Oculus Rift is here: What the critics are saying
Oculus founder Palmer Luckey hand delivers first headset to customer in Alaska
It's judgement day for virtual reality: Facebook-owned Oculus started to ship its first Rift VR headsets to consumers this week. And while it may take a few days for consumers to make up their minds about the device, gadget reviewers from major newspapers and tech websites already chimed in on Monday.
Oculus founder Palmer Luckey hand-delivered the first Rift to software developer Ross Martin in Anchorage, Alaska, on Saturday, kicking off a new era in virtual reality by putting the most powerful VR device yet into a consumer's hands.
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Martin, who had never tried VR before, spent a few hours on the Rift Monday morning. He watched a short movie, played a game and explored a virtual environment that included an up-close encounter with a Tyrannosaurus Rex.
"I couldn't stop saying, 'Wow,"' Martin, a 33-year-old web developer, said in an interview. But he said that he felt a touch of nausea at times and that the resolution could be better.
"If you're a gamer, this is right up your alley," he said. "You're going to be able to forgive that."
Oculus has said it's sending the Rift to its first Kickstarter backers first, followed by those who ordered one in January for $600 US, or at least $1,500 with a high-end personal computer included. Oculus, which began crowd-funding through Kickstarter in August 2012, was acquired by Facebook for $2 billion in 2014 and has shipped two developer versions so far.
Cautious optimism from critics
So what are the critics thinking about the Oculus Rift? Many seem pleased by the device itself, praising the build quality and optics, but underwhelmed by the first few games and experiences.
Take the Wall Street Journal, for example, whose Geoffrey A. Fowlerhad this to say about the Rift: "Oculus Rift is the 2016 product you hope your neighbor buys. You'll definitely want to try it, but there's little reason to own one unless you're a serious gamer."
That sentiment was echoed by Cnet, whose critic Sean Hollister wrote: "You simply must try the Oculus Rift. It's breathtaking. I just wouldn't buy one right now — and there's no reason you should feel the need to, either."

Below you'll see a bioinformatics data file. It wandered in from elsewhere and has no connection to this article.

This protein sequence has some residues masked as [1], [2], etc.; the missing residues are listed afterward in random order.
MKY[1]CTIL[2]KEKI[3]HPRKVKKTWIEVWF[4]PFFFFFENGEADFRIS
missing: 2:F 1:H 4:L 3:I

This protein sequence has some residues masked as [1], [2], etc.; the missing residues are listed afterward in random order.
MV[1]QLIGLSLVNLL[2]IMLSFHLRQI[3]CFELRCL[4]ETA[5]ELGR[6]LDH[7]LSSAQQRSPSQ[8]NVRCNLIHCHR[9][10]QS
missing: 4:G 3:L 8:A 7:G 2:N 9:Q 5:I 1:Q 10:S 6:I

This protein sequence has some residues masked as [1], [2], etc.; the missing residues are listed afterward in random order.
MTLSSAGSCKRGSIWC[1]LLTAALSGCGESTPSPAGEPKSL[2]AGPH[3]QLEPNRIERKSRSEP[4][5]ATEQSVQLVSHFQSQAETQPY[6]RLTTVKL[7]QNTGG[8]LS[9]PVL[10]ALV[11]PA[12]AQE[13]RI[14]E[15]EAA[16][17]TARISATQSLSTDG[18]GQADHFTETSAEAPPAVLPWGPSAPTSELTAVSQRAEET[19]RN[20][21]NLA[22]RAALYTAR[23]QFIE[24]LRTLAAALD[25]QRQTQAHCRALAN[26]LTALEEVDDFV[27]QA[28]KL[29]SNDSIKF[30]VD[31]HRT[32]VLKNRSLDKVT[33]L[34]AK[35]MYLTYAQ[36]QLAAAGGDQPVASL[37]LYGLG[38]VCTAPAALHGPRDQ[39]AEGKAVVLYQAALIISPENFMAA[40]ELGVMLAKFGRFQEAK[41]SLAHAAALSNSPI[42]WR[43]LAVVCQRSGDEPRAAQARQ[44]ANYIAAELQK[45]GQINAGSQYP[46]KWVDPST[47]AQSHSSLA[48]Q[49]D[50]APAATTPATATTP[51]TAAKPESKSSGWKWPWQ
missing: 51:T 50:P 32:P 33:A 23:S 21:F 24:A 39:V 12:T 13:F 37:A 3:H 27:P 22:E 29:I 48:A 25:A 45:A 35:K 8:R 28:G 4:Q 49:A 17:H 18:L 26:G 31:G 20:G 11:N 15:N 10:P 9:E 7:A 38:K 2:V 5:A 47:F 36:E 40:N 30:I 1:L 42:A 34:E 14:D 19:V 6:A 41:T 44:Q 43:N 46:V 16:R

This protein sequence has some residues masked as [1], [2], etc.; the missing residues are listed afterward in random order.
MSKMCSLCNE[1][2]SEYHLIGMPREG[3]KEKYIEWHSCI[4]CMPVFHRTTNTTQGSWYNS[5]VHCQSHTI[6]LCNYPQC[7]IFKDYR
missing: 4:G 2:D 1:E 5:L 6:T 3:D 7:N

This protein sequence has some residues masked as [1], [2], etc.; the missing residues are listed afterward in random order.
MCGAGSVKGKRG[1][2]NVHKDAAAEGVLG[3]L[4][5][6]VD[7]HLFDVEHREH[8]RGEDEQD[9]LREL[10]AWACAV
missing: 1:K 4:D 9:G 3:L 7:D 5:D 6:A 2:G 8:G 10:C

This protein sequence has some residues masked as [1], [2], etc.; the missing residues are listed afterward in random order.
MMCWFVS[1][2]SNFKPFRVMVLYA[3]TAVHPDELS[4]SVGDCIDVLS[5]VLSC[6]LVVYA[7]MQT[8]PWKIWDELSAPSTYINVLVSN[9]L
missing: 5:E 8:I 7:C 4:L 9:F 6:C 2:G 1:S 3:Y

The Verge's Adi Robertson seemed to be more upbeat about the device: "The Rift is something I'd be happy to have in my living room. (...) The headset you can buy today is not Oculus' most ambitious vision for virtual reality — but it's a vision that Oculus has successfully delivered on."
And Wired's Peter Rubin praised the Rift hardware: "This is an astonishingly well-made device. It delivers rock-solid, comfortable VR, and it does so easily. You'll be able to put this thing on anyone and show them the magic."
Rift launches with 30 titles, more coming soon
Other reviewers seemed more turned off by the current experience, including New York Times critic Brian X. Chen: "The first batch of apps and games added up to a confusing, disjointed virtual reality landscape. In my tests, my reaction was more often 'Why would I want to be here?' or 'Why is this in virtual reality?' rather than 'Wow.'"
The good news for Oculus is that many of the points that critics took issue with can be solved over time. The Rift launched with 30 titles, but many more are expected to be available in the coming months. Oculus also won't release its Touch controllers until later this year, which will not only improve the experience with existing games, but also enable a whole range of new games and experiences.
So the company may not have to be too concerned about reviews that suggest to wait a few months. After all, the Rift is currently sold out, and a new batch isn't expected to be available until July.
with files from the Associated Press